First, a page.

Mansimran Kaur

New Delhi, May 25, 2022: The Delhi High Court has recently held that the grounds of challenge to the arbitral award fell within the scope of Section 34 of Arbitration and Conciliation Act, 1996 as the Arbitrator failed to apply the basic fundamental law as contained in the Limitation Act, 1963, Transfer of Property Act, 1882 and the award was also not in consonance with judicial principles as laid down by the Courts of India. 

Observing that the findings of the Arbitrator were in breach of the fundamental policy of Indian law, the Division Bench of  Justice Mukta Gupta and Justice Neena Bansal Krishna said, “Section 34 of the Act, 1996, provides the ground for setting aside the domestic arbitral award if it is in conflict with public policy of India. It has been explained that in conflict with public policy of India means (i) the award is induced or affected by fraud; or (ii) is in contravention with the fundamental policy of Indian Law; or (iii) is in conflict with the most basic notions of morality of justice.”

The conspectus of facts was that Late Shri Subhash Chand Roy, deceased father of the appellant and the respondents (second to fourth), executed a Will bequeathing the suit property in favor of his wife, Smt. Kalyani Roy. His wife also executed a will wherein she bequeathed the suit properly equally to the children. She died on January 1, 2017 and during her lifetime she entered into a collaboration agreement with the first respondent as the owner of the suit property. 

The cause of dispute arose with respect to this agreement. The appellant was aggrieved on the ground that his mother was residing with the second respondent, however, her name was not present in possession of the property nor did she have any ownership right in the suit property. It was further the case of the appellant that the entire agreement was manipulated by the second respondent along with her husband. In pursuance of the same, the appellant sent a legal notice and filed a suit for injunction. An application was also filed under Section 11 of the Arbitration and Conciliation Act, 1996 by the first respondent.Thus, the parties were referred to arbitration.  In view of the same, the award was granted by the Arbitrator which was assailed under Section 34 of the Act, 1996 by the first respondent. The objections raised were allowed by the Single Judge through impugned judgment and it was that late Smt. Kalyani Roy was the absolute owner of the property and was competent to enter into the Collaboration Agreement with the first Respondent-builder. Aggrieved by the order, the present appeal was filed by the appellant under Section 37 of the Act, 1996.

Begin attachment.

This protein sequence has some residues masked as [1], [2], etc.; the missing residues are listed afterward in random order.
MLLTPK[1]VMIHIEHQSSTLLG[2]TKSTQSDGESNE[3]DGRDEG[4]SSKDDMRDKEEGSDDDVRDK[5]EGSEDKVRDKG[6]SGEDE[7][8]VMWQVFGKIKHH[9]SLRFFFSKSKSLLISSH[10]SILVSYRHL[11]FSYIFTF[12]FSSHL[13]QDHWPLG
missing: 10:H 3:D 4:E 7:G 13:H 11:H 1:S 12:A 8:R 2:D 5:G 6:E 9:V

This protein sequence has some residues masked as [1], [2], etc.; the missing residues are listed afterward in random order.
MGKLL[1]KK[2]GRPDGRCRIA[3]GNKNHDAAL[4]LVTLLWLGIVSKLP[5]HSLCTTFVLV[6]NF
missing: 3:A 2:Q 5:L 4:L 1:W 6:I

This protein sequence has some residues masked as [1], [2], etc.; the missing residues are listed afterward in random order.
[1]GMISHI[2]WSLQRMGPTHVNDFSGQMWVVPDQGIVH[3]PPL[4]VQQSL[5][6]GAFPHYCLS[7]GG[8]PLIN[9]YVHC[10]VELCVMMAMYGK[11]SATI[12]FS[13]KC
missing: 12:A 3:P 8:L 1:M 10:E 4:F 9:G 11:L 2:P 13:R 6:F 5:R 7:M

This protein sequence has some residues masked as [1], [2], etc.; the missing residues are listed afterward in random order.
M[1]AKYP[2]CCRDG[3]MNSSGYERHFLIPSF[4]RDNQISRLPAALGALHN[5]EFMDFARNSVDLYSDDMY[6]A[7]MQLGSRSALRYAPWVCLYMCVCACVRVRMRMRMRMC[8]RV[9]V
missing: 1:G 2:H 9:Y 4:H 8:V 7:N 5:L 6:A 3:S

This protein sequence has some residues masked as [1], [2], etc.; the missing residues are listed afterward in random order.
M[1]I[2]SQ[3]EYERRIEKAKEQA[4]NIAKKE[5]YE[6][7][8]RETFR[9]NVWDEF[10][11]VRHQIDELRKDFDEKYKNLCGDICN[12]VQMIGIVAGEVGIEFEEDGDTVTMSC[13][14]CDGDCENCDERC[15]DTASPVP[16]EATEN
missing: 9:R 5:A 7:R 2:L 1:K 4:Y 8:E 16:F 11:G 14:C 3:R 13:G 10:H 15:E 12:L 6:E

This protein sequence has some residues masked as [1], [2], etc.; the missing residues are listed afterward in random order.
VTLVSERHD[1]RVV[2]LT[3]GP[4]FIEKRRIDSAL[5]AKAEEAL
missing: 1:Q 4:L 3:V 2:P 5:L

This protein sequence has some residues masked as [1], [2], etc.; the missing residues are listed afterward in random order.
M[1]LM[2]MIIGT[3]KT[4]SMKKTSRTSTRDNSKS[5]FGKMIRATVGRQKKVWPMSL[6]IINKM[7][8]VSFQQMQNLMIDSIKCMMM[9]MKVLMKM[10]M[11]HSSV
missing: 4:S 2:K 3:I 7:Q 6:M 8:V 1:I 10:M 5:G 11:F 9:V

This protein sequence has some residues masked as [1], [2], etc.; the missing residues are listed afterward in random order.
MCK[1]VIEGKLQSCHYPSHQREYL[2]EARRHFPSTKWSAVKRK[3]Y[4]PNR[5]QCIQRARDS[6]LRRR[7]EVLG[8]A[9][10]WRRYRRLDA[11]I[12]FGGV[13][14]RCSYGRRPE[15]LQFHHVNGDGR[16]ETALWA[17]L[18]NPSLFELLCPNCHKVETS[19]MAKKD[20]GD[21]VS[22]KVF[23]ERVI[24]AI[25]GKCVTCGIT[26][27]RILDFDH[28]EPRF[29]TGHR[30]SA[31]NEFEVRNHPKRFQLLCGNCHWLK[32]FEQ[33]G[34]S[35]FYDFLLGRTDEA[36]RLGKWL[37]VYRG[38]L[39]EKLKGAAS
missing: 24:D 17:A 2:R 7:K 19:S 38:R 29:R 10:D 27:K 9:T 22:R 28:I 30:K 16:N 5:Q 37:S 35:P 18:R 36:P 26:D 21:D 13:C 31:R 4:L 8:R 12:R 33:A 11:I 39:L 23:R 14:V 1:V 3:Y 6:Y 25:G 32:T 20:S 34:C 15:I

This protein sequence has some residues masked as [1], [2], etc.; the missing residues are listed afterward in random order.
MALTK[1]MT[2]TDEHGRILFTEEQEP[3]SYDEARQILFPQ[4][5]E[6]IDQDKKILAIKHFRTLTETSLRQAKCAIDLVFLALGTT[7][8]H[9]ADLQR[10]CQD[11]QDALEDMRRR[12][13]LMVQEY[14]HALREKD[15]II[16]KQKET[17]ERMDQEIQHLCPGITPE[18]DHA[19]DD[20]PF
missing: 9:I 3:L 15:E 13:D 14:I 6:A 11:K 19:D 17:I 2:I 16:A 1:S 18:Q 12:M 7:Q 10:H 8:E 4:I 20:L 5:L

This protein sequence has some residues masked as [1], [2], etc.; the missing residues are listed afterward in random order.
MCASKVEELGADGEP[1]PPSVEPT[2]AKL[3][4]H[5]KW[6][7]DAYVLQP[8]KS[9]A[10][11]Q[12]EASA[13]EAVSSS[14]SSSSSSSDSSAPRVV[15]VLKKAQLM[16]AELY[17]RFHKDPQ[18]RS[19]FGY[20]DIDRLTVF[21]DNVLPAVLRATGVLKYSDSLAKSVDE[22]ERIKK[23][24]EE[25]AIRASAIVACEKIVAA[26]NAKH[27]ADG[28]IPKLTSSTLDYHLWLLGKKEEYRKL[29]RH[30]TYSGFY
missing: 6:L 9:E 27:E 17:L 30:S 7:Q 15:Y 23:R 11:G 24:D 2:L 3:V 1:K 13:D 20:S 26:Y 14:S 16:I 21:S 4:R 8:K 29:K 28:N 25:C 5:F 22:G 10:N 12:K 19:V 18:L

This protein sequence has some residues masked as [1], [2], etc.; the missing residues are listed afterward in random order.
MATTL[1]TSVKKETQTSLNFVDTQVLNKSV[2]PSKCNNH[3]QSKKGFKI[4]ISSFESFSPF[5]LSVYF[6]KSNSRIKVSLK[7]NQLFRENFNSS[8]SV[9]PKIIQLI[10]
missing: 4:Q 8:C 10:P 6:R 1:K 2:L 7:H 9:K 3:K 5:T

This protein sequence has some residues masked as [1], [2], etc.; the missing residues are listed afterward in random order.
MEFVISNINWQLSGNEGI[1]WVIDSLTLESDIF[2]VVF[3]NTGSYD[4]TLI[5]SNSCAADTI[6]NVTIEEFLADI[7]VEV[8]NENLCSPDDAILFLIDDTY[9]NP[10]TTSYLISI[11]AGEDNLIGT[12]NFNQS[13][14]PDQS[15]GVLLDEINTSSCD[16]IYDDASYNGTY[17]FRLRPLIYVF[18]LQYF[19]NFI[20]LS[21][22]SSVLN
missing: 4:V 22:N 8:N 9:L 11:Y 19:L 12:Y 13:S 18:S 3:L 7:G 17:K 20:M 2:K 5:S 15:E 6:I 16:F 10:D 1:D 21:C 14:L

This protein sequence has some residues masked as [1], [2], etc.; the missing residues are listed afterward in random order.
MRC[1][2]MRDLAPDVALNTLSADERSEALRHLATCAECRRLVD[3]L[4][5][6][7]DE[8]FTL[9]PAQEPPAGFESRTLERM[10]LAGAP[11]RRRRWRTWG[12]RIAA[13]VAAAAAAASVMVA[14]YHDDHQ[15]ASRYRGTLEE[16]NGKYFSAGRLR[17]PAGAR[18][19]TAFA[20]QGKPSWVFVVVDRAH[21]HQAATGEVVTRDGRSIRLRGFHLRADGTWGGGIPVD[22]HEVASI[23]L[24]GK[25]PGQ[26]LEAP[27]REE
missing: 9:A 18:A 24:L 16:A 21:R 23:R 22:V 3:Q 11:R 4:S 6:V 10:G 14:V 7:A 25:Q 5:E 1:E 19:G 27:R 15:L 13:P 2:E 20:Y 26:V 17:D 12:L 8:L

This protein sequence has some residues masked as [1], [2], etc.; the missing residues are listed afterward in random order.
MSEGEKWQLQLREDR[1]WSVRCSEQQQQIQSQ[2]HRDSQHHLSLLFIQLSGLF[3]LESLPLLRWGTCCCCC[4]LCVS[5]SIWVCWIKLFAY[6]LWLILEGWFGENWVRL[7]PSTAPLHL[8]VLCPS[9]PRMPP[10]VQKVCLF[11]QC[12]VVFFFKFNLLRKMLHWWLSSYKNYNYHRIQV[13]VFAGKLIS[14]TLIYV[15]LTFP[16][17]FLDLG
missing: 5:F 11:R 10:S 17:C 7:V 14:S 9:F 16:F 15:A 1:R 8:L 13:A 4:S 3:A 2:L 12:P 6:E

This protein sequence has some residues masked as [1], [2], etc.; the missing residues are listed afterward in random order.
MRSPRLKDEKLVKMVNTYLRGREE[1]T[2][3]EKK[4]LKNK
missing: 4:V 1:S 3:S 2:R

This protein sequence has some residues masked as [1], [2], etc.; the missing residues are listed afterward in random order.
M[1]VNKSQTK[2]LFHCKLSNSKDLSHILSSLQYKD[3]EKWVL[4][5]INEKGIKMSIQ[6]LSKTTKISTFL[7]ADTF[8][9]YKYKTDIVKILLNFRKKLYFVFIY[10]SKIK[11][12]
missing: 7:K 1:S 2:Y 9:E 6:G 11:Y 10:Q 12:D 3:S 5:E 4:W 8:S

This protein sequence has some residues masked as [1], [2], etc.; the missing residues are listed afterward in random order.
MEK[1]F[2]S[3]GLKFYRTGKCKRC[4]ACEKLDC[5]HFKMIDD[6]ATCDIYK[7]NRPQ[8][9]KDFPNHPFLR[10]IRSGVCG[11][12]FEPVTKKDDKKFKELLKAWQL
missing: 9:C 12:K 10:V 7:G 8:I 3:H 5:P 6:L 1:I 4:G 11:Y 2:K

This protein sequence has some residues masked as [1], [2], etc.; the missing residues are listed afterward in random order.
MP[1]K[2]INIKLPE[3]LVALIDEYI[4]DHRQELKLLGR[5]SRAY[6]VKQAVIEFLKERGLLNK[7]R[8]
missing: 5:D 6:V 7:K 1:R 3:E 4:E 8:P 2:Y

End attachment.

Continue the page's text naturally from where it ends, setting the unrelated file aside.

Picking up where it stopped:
The Bench referred to the judgments of the Top Court in Shyamal Kanti Guha vs. Meena Bose, Madhuri Ghosh and Another vs. Debobroto Dutta &Another, , M. S. Bhawani vs. vs. M.S. Raghu Nandan and observed that the Will of Shri. Subhash Chand Roy as a whole clearly reflected the intention of the testator to bequeath his property  as an absolute owner with all the rights and privileges. It was further evident that on the demise of Shri Subhash Chand Roy she got the property mutated in her name for which her children submitted their No Objections. It was further held by the Court that when the appellant himself had given No objection and always knew about the Conveyance Deed, so any challenge now to the ownership/ title was clearly time barred. 

It was also noted by the Court that the limitation for challenging the Deed is three years as per Article 59 of the Limitation Act and as per Section 27 the right to sue for recovery of possession of immovable property is extinguished upon  expiration of the period of limitation provided.  Holding that the Single Judge had rightly set aside the arbitral award as the findings of the Arbitrator were in breach of the fundamental policy of Indian law, the Bench dismissed the appeal.

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